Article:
Kenyan firms cut jobs at the fastest rate on record in April – Survey
- The new survey contained in the monthly published Purchasing Managers Index (PMI) by Stanbic Bank/IHS Markit shows employment during the month at its lowest since record keeping begun in January of 2014.
- The fast pace of job cuts its largely attributable to falling output among domestic companies with productivity being dragged down by the Covid-19 pandemic.
- April findings from the index lay down a marker on the expected deterioration of business conditions/employment creatiom in the country in coming months under the prolonged stay of the Covid-19 pandemic.
Local firms retrenched staff at the fastest pace on record across April due to Covid-19 led disruptions to productivity, a new survey shows.
The new survey contained in the monthly published Purchasing Managers Index (PMI) by Stanbic Bank/IHS Markit shows employment in April this year was at its lowest since January 2014.
The findings spell doom to the country’s labour force landscape which already suffers from acute unemployment especially among the youth.
The fast pace of job cuts is largely attributable to falling output among domestic companies with productivity being dragged down by the Covid-19 pandemic.
According to index, April’s output reading stood at 34.8 a count barely shy of the historical bottom of 34.4 registered in October 2017.
“Covid-19 associated headwinds continued to weigh down private sector economic activity in April. According to most firms, the weakness in private sector activity is emanating from subdued domestic and external demand conditions, in addition to the curfew restrictions in place,” noted Stanbic Bank regional economist Jibran Qureishi.
Further, new orders, purchases and exports also set new lows during the month marking additional indicators to private sector productivity in the country.
Surveyed companies reported difficulties in obtaining inputs as business vendors suffered challenges arising from recent Covid-19 containment measures.
Moreover, staff costs hit a new low during the month as employers severed pay in response to weaker output and company shutdowns.
Qureishi expects April findings to lay down a marker on the expected deterioration of business conditions/employment creation in the country in coming months under the prolonged stay of the Covid-19 pandemic.
“Its safe to say that, at least with anecdotal evidence available so far, the epicentre of the Covid-19 impact on economic activity will be in the second quarter of this year. However, as we have said before, the longer the impact of this shock, the more acute the impact on economic output will be. Estimates on future economic growth are likely to be very dynamic.” he added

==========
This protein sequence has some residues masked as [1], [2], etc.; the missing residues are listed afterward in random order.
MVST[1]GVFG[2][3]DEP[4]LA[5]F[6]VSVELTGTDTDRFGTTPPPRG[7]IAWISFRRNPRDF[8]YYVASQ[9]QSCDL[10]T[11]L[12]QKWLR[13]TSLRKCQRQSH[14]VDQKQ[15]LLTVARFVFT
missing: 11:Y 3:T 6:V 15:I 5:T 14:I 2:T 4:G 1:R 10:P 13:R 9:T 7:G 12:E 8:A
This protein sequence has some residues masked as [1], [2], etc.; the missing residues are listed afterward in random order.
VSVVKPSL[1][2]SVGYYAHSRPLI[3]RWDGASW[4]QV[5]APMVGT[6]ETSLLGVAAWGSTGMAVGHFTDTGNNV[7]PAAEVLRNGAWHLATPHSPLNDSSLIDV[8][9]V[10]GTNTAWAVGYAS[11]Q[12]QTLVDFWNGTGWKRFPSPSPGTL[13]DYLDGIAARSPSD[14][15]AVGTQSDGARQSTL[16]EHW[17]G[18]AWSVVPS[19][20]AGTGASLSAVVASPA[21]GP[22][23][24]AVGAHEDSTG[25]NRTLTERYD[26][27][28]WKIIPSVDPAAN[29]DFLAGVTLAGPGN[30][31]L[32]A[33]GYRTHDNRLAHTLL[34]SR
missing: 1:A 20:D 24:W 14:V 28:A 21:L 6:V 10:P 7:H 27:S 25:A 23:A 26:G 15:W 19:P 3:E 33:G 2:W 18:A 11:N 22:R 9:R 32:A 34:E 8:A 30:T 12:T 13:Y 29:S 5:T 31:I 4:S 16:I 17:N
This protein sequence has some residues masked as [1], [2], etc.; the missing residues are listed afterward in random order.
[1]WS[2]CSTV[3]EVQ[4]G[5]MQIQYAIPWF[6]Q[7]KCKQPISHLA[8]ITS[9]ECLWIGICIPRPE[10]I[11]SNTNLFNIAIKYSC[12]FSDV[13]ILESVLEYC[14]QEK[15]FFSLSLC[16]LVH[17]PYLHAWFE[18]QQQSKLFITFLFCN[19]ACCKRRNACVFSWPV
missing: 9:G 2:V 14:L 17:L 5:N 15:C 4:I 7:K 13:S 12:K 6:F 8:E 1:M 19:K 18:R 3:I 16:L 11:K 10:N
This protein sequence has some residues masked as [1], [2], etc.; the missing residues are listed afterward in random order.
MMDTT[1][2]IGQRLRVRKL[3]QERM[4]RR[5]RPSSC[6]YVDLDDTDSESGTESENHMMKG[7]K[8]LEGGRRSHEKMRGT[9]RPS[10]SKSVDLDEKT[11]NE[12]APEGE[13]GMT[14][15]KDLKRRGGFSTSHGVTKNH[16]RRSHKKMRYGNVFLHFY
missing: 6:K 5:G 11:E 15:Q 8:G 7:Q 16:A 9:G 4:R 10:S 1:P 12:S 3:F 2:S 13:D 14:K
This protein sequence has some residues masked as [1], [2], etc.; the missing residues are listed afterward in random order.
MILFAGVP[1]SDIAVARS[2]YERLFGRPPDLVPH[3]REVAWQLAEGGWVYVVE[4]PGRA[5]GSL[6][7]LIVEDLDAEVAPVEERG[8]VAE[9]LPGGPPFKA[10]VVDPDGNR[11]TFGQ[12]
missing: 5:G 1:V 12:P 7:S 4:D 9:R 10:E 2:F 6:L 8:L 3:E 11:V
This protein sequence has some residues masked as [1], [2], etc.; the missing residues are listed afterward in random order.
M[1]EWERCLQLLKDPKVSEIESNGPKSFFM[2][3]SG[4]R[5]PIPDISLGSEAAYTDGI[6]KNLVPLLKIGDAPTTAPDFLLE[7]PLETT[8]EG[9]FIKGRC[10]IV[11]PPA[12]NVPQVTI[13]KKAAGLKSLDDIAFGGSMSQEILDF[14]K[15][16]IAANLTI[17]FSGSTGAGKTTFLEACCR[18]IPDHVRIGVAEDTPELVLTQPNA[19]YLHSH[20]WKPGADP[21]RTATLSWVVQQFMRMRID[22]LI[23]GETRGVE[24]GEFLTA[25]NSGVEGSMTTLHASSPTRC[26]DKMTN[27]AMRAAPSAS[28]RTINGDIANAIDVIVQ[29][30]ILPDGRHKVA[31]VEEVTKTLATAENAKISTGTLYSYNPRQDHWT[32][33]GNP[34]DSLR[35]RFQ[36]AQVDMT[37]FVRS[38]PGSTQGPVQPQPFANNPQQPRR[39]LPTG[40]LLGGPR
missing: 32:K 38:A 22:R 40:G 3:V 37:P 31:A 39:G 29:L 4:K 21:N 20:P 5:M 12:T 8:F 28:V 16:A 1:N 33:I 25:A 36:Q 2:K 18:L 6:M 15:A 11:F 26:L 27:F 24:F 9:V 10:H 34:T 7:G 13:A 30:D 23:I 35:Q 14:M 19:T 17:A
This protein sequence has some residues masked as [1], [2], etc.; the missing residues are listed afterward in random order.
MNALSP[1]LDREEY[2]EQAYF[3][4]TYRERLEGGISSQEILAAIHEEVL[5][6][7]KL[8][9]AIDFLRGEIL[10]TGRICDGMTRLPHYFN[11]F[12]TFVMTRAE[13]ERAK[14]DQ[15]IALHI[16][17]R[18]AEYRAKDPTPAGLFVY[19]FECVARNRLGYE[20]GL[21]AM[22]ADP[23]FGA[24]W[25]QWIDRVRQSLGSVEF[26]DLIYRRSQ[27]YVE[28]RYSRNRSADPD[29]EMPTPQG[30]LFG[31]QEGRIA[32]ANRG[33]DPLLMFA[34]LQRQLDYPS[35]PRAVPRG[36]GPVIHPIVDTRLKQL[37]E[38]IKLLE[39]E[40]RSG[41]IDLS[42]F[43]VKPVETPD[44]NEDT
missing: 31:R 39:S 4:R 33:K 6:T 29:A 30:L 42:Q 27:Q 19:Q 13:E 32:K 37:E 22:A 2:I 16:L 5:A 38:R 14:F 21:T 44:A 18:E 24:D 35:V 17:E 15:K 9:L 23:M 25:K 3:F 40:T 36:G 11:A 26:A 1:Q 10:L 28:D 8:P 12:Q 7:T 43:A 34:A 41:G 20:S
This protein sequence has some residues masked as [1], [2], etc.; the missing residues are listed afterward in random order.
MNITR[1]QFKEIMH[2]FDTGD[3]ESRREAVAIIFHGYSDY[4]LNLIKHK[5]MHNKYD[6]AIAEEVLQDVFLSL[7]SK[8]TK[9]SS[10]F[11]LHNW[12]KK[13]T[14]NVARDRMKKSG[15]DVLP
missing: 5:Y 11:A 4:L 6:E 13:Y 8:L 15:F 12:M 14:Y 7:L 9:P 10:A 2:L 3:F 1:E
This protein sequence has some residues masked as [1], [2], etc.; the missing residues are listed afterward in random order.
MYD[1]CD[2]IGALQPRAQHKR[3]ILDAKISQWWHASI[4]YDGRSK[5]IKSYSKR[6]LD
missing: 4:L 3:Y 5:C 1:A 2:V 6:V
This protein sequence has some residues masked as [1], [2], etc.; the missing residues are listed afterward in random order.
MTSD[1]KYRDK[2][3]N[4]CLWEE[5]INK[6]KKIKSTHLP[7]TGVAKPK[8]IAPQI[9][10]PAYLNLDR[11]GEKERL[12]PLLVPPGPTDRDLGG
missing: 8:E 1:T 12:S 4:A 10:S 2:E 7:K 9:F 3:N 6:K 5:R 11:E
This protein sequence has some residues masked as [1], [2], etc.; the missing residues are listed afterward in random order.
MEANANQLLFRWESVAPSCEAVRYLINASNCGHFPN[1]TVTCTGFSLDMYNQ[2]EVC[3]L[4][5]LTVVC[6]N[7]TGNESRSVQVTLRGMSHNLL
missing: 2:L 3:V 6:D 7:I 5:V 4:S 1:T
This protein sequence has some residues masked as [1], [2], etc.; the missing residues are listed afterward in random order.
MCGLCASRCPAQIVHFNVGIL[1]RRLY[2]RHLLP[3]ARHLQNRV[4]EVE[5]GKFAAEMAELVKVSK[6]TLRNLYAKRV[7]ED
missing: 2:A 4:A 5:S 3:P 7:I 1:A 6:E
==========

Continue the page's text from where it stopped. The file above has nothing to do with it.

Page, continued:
A recent report from the Ministry of Labour and Social Protection painted damning statistics indicating the loss of atleast 133,657 jobs since the first reported Covid-19 case in the country.
During the Labour Day celebrations on May 1, President Uhuru Kenyatta acknowledged the imminent job losses even as he insisted on the importance of the Covid-19 containment measures which have resulted in widespread economic disruptions.
According to President Kenyatta, the government is set to announce measures to re-open the economy even as the development remains subject to advice by health offcials.
“We could lose upwards of 500,000 jobs over the next six months. We must do whatever it takes to minimize if not full contain such loss in jobs. As government, we are working to flatten the corona curve but fundamentally I want us to work together to flatten and crush the curve of joblessness,” he said.
Official statistics on jobs at the end of the first quarter from the Kenya National Bureau of Statistics (KNBS) are expected at the end of month to further the picture on the pandemic’s initial impact.
Other jurisdiction have suffered a similar fate of job losses with data from the US Bureau of Labor Statistics for instance quoting unemployment insurance claims at 26.5 million individuals in five weeks since mid-March.
Latest statistics from the KNBS to December 31 placed the country’s unemployment rate at 6.5 percent from a better off count of 6.2 percent in March 2019.
Youth aged 20 to 24 years are the hardest hit by unemployment accounting for the cohort with both the highest rate of unemployment and the lowest rate labour utilisation.
Kenya’s entire labour force is tabulated at 19 million persons, with the employed accounting for an 18.1 million share, while the unemployed total 929,595.
Additionally, 8.1 million individuals in the working bracket are reported not to be economically engaged.
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